These documents constitute personal data and - in principle - you, as the subject, have the right to get a copy of them by issuing a "subject access request".
The controller shall provide a copy of the personal data undergoing processing. For any further copies requested by the data subject, the controller may charge a reasonable fee based on administrative costs. Where the data subject makes the request by electronic means, and unless otherwise requested by the data subject, the information shall be provided in a commonly used electronic form. (Art. 15 (3) GDPR)
GDPR applies to controllers of any kind, including government organisations.
The subject access request can usually be a simple email. The ICO has a template for this: https://ico.org.uk/your-data-matters/your-right-of-access/ (but keep it simple, you can literally just ask for "all personal data" they have on you; no need to speculate on what kind of data they may have).
The subject access request is sent to the actual controller, but if you don't get a response to your request after 30 days, you can file a complaint with the supervisory authority (see here for Germany; note that federal institutions are supervised by the BFDI, not the data protection authorities of the Länder).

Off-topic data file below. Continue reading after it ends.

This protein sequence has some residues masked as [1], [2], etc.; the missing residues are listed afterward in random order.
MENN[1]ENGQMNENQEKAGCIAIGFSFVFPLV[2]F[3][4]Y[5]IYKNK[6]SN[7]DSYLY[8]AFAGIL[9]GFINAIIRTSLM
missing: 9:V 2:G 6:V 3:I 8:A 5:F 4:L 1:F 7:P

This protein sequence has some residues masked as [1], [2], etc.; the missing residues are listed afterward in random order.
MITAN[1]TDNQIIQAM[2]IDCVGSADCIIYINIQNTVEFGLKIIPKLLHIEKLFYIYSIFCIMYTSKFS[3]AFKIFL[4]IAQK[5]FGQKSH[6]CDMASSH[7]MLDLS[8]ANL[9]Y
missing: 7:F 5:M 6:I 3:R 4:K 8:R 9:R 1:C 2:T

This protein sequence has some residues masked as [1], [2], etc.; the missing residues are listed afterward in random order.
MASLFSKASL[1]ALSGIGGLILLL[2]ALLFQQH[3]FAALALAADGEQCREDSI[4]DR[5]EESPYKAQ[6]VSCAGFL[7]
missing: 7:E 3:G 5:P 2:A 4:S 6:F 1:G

Also note that you may have to go through some trouble to be properly authenticated by the controller. They do need to be certain that you are the data subject.
There are also reasons why a controller can refuse to provide some or all of the information (e.g. if your request is clearly excessive or unfounded, if it's impossible to comply without violating another data subject's rights), but I would be surprised if any of those applied in your case.
Your rights can also be restricted depending on the legal basis for processing. This includes rights that are illogical as well as some that provide special protection for processors:
- You can't object to processing based on consent (but you can revoke your consent), fulfilment of contract (but you can cancel your contract), a legal obligation on the part of the processor, or a vital interest (but you still have the right to erasure)
- Your right to portability and right to erasure does not apply if processing is based on a legal obligation or a public task (justice, parliamentary or government functions, statutory functions etc.)
- your right to portability also doesn't apply if processing is based on vital interest (e.g to protect someone's life) or legitimate interest of the processor.
It is possible that processing all or some of your data was based on the performance of a public task, in which case they will refuse your request.